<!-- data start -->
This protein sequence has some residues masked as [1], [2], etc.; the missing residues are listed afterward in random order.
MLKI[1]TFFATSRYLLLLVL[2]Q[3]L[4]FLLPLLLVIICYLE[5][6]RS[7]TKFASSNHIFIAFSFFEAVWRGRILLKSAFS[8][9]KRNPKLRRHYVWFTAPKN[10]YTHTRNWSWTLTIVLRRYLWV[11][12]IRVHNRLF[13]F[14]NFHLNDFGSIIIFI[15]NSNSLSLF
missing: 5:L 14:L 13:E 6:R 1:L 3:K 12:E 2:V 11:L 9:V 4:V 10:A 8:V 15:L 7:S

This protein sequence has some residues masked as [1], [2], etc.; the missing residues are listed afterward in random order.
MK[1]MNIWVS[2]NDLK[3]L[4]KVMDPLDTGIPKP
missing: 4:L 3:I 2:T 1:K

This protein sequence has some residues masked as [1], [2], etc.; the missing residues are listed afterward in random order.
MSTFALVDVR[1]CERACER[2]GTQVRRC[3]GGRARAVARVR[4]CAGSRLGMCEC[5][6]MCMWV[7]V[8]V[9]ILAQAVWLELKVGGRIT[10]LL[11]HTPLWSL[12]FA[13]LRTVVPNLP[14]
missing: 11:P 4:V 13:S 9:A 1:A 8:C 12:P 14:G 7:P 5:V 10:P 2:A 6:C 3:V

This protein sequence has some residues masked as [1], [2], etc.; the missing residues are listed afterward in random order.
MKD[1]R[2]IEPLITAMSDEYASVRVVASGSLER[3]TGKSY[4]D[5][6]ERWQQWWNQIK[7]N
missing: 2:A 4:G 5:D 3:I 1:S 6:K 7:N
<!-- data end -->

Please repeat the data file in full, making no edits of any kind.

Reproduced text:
This protein sequence has some residues masked as [1], [2], etc.; the missing residues are listed afterward in random order.
MLKI[1]TFFATSRYLLLLVL[2]Q[3]L[4]FLLPLLLVIICYLE[5][6]RS[7]TKFASSNHIFIAFSFFEAVWRGRILLKSAFS[8][9]KRNPKLRRHYVWFTAPKN[10]YTHTRNWSWTLTIVLRRYLWV[11][12]IRVHNRLF[13]F[14]NFHLNDFGSIIIFI[15]NSNSLSLF
missing: 5:L 14:L 13:E 6:R 1:L 3:K 12:E 2:V 11:L 9:V 4:V 10:A 8:V 15:L 7:S

This protein sequence has some residues masked as [1], [2], etc.; the missing residues are listed afterward in random order.
MK[1]MNIWVS[2]NDLK[3]L[4]KVMDPLDTGIPKP
missing: 4:L 3:I 2:T 1:K

This protein sequence has some residues masked as [1], [2], etc.; the missing residues are listed afterward in random order.
MSTFALVDVR[1]CERACER[2]GTQVRRC[3]GGRARAVARVR[4]CAGSRLGMCEC[5][6]MCMWV[7]V[8]V[9]ILAQAVWLELKVGGRIT[10]LL[11]HTPLWSL[12]FA[13]LRTVVPNLP[14]
missing: 11:P 4:V 13:S 9:A 1:A 8:C 12:P 14:G 7:P 5:V 10:P 2:A 6:C 3:V

This protein sequence has some residues masked as [1], [2], etc.; the missing residues are listed afterward in random order.
MKD[1]R[2]IEPLITAMSDEYASVRVVASGSLER[3]TGKSY[4]D[5][6]ERWQQWWNQIK[7]N
missing: 2:A 4:G 5:D 3:I 1:S 6:K 7:N